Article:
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OSLO, April 20 /TASS/. The fact that Russian Vice-Premier Dmitry Rogozin (who is under EU sanctions supported by Norway) has visited Spitsbergen should not be a problem in Russian-Norwegian relations, Russian Ambassador to Norway Vyacheslav Pavlovsky told journalists on Monday.
The Russian diplomat had been summoned to the Norwegian Foreign Ministry earlier on Monday to give explanations why a person from the EU blacklist had visited the Spitsbergen archipelago.
"We presented our arguments. I also noted that the trip should not become a problem in our bilateral relations," Pavlovsky said. He also explained that the provisions of the 1920 Spitsbergen Treaty did not oblige any of the countries signatories to notify Norway about their citizens' trips to the archipelago.
Citizens of more than 40 countries who signed the 1920 Spitsbergen Treaty can visit the archipelago without visas. The document placed the Arctic archipelago under the Kingdom of Norway’s sovereignty on special terms. Spitsbergen can be reached by regular flights via continental Norway, for which a transit Schengen visa may be necessary, or by charter flights from Russia.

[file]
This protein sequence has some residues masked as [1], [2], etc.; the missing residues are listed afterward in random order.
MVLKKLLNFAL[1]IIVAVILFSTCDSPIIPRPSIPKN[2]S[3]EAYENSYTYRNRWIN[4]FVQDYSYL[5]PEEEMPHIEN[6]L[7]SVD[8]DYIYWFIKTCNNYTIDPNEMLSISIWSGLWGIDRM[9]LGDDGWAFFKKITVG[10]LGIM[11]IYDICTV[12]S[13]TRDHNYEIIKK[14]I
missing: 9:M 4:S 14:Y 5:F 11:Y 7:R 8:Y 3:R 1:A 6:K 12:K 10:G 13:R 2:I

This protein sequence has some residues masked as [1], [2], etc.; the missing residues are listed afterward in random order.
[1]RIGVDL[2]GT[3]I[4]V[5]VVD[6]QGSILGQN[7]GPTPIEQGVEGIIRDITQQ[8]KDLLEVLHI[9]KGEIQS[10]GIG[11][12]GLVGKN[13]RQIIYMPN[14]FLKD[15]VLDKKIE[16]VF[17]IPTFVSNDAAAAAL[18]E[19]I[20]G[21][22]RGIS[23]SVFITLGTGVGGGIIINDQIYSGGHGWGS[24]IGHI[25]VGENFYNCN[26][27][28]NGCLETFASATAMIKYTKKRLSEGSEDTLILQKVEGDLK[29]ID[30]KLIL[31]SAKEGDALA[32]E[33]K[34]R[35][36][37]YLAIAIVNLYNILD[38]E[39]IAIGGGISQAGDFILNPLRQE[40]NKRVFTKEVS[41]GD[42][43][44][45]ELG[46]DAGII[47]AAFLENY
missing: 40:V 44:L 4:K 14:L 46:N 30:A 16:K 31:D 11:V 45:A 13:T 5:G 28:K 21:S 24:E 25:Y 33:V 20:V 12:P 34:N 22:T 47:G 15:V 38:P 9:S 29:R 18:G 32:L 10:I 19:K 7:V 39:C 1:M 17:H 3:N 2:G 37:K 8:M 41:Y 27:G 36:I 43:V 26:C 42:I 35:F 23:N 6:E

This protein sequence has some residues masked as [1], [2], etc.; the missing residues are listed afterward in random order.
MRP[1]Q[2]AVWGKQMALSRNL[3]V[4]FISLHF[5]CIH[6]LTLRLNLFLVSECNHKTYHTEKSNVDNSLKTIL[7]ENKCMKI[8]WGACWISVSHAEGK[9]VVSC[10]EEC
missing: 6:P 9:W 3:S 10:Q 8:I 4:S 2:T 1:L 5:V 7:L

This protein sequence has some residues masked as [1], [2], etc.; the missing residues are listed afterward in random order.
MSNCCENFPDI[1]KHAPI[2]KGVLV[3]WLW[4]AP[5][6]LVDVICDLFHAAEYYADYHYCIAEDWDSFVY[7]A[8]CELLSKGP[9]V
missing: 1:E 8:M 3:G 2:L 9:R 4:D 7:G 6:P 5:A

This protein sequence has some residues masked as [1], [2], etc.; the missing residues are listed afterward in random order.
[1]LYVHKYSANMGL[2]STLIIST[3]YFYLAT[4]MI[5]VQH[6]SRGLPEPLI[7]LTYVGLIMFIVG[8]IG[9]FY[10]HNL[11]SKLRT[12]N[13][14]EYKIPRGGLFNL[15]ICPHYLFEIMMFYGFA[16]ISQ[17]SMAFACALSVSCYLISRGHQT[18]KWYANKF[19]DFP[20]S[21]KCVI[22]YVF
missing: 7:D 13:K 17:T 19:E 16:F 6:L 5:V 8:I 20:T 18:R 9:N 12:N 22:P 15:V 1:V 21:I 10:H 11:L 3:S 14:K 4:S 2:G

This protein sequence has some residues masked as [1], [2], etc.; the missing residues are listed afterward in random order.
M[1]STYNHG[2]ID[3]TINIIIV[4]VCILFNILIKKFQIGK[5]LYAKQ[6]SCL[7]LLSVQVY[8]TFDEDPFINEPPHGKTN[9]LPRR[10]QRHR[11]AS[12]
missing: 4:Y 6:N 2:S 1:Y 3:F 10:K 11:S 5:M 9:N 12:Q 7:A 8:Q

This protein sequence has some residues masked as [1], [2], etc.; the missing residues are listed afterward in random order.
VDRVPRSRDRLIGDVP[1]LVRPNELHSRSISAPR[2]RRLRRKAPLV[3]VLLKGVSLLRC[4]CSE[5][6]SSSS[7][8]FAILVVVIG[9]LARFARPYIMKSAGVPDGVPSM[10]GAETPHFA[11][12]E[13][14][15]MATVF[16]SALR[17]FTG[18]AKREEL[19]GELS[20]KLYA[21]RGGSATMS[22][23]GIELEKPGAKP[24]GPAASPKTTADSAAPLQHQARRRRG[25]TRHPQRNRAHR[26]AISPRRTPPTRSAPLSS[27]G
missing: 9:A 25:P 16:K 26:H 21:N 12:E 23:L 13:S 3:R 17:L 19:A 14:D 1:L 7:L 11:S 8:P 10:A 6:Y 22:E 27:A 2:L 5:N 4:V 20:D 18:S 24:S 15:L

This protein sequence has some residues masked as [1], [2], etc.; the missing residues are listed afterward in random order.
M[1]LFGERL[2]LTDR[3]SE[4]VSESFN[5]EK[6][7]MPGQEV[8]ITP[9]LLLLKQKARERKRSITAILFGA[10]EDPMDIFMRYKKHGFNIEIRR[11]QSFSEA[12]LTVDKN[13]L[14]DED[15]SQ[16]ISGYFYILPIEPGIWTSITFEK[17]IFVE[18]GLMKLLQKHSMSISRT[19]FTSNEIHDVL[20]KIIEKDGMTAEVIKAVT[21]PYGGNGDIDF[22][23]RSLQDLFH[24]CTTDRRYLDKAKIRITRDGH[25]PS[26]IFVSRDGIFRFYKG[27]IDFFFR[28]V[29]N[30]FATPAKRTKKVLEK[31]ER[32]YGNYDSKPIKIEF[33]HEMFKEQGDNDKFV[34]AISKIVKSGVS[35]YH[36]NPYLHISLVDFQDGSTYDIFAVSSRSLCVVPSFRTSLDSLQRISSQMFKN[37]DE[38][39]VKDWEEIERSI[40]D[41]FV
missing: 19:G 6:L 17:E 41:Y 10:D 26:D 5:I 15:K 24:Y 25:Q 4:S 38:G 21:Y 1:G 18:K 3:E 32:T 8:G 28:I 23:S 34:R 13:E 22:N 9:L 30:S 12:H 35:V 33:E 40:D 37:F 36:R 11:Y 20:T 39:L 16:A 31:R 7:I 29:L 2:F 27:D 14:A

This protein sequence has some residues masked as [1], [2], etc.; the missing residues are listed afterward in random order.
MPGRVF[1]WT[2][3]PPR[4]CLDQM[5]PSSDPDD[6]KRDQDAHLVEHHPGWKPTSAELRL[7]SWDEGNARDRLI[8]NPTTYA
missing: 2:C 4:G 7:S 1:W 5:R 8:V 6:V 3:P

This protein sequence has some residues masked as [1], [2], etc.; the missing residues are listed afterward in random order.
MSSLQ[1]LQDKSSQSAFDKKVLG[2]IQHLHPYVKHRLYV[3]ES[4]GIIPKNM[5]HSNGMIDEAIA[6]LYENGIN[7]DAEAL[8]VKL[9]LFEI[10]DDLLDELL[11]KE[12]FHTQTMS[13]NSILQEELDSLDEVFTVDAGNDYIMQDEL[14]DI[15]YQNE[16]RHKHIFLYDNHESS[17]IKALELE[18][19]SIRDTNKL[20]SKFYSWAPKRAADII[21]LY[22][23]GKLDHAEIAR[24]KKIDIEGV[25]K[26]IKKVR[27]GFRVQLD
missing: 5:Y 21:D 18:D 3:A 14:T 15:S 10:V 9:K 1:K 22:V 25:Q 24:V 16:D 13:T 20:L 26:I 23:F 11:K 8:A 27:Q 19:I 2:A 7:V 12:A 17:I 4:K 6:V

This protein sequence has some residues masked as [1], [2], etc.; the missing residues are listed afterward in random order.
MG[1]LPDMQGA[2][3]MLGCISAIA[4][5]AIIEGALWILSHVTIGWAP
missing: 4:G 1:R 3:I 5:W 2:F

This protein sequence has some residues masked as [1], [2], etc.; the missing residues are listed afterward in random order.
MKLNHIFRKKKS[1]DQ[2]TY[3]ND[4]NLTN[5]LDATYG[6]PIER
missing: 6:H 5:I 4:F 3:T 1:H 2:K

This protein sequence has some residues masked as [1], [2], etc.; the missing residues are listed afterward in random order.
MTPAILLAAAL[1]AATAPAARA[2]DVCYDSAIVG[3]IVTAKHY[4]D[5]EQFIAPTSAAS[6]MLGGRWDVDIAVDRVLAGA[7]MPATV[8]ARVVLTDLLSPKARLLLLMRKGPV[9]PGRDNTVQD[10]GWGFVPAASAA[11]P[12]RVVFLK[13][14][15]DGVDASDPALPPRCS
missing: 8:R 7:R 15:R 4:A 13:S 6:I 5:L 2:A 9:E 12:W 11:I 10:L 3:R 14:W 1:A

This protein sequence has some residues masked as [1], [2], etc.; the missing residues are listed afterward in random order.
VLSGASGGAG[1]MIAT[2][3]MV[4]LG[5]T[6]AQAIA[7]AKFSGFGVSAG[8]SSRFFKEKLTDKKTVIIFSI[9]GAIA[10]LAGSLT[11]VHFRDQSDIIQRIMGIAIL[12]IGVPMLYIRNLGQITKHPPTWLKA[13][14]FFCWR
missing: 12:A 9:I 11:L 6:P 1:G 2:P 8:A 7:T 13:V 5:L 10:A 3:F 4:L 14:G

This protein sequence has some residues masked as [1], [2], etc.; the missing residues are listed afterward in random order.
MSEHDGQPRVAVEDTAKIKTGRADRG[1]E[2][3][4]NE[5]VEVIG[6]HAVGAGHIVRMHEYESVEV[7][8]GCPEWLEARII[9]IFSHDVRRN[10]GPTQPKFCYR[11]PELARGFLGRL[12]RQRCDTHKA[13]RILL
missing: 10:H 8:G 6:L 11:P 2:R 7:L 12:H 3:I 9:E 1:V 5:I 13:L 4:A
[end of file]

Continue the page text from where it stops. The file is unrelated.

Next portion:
Russian Vice-Premier Dmitry Rogozin arrived in Spitsbergen on April 18 to join an expedition to the North Pole where he took part in the opening of the "North Pole 2015" Russian drifting Arctic station on April 19.
Alexander Lukashevich, the Russian Foreign Ministry’s spokesman, said earlier on Monday that the reasons for using Spitsbergen by the North Pole 2015 expedition were exclusively logistical and were prompted requirements of aviation safety in high latitudes.
The Russian ambassador, in turn, said that the Norwegian media should probably focus more on bilateral cooperation between Russia and Norway rather than on differences.
"We are neighbours, we are partners. Our countries successfully cooperate with each other, and this is what we should focus on," Pavlovsky told Norwegian TV channels. He also noted that Rogozin’s visit to Spitsbergen should in no way be considered as a sign of Russia’s changing policy towards Norway as it was claimed by some Norwegian experts polled by the local media.
Spitsbergen was handed over to Norway after WWI on condition of preserving its special international status. The 1920 Spitsbergen Treaty fixed Norway’s sovereignty over the archipelago and granted equal rights to more than 40 countries that signed the Treaty to use its resources. However, Norway and Russia are the only countries to preserve their economic presence on Spitsbergen.